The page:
PORT TOWNSEND -- The Washington Fish and Wildlife Commission has
reserved 20 Puget Sound near-shore areas for recreational Dungeness crab fishers.
Six of the areas allow limited non-Indian commercial Dungeness crab fishing
while the remaining 14 areas are closed to commercial crabbing.
The restrictive zones were created at the commission's meeting here last
Saturday to reserve crab fishing opportunities to recreational fishers following a federal
court decision (U.S. v Washington) which has greatly increased the tribal share of the
Puget Sound Dungeness crab harvest.
"Puget Sound Dungeness crabs will be under greater commercial pressure as
the tribes exercise treaty rights to harvest more shellfish. This commission action will
ensure recreational crabbers have more fishing opportunities in near-shore waters with
easy access. The reserved areas also will serve as nurseries for crab production in the
sound," said Bern Shanks, director of the Department of Fish and Wildlife.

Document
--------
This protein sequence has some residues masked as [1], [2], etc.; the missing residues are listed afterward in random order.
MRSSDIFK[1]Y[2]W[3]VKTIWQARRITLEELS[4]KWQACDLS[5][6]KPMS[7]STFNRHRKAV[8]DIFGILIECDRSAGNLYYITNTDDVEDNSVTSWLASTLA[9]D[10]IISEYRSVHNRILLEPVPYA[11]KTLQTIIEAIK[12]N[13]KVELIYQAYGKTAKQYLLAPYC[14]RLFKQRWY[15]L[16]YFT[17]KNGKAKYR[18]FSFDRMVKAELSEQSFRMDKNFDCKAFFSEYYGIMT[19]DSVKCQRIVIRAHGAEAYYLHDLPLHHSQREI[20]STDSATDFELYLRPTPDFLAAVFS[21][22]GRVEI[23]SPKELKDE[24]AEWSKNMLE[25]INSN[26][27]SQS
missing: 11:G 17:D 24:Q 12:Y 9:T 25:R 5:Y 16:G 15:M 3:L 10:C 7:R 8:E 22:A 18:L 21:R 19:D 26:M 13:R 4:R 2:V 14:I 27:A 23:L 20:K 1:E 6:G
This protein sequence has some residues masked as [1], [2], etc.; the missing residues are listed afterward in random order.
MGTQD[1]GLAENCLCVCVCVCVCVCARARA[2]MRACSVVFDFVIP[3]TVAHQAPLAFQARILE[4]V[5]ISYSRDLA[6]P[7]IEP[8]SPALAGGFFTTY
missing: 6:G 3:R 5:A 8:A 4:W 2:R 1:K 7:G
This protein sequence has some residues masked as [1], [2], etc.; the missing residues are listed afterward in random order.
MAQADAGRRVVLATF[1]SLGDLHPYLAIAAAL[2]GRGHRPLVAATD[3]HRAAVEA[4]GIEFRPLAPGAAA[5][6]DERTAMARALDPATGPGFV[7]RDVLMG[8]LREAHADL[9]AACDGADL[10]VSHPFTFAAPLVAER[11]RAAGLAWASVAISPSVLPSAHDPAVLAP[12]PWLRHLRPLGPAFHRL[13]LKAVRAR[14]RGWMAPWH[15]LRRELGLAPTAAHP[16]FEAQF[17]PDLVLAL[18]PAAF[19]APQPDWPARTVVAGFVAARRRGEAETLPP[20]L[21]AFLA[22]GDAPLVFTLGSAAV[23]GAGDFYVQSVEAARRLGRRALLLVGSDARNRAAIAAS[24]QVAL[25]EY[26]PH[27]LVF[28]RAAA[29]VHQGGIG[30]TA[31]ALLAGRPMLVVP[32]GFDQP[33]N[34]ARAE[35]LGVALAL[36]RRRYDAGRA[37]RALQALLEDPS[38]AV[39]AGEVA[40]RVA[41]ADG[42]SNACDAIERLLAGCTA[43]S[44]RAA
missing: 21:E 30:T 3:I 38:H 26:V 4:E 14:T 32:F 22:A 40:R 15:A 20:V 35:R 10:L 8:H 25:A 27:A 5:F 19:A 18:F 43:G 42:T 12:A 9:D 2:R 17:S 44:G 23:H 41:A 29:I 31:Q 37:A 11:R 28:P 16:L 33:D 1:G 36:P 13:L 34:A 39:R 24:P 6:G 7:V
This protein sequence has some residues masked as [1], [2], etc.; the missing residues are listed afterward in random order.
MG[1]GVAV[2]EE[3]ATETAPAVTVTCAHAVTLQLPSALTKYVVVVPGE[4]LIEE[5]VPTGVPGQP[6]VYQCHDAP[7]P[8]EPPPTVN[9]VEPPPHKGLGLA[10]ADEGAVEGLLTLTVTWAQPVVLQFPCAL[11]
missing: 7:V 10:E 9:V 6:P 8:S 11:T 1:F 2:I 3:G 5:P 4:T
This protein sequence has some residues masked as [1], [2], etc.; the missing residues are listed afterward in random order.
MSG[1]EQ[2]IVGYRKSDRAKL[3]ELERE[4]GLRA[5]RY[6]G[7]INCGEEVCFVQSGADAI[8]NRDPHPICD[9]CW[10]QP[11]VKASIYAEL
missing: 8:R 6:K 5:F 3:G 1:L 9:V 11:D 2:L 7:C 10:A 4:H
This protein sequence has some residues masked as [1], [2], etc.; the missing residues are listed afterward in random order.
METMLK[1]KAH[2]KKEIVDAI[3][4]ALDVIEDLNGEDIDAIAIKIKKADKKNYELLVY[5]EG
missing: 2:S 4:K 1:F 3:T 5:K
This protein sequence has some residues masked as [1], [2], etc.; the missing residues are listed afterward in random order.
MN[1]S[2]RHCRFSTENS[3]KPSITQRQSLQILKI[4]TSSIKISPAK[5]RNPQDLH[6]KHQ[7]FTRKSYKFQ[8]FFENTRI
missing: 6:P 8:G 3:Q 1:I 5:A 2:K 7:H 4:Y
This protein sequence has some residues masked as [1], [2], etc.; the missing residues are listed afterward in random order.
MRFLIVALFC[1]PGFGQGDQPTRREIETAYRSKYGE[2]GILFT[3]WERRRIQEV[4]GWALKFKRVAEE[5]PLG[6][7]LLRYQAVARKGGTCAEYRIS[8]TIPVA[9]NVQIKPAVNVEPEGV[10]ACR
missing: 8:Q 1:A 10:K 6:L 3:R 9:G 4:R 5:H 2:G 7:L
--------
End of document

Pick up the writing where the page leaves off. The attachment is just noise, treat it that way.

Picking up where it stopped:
Recreational and commercial crabbers serving on the department's Dungeness
Crab Advisory Committee assisted in developing the Puget Sound Dungeness Crab
Harvest Management Plan which created the reserves.
The reserves are located in Birch, Chuckanut, Samish, Fidalgo, Mud, Fisherman,
Blind, Deer Harbor, Westcott, Garrison, Utsalady, Useless and Dungeness bays and in
the Port Townsend, Possession Point, Langley, Port Gardner and Everett areas. The
remaining three reserves are located from Kingston south to the Tacoma Narrows.
Specific boundaries of the recreational crabbing reserve areas will be found in
the 1997-98 Fishing in Washington regulation pamphlet which will be available at
WDFW offices and license dealers in April.
The recreational reserves are generally delineated in the North Puget Sound, Central Puget Sound and Strait of Juan de Fuca area maps.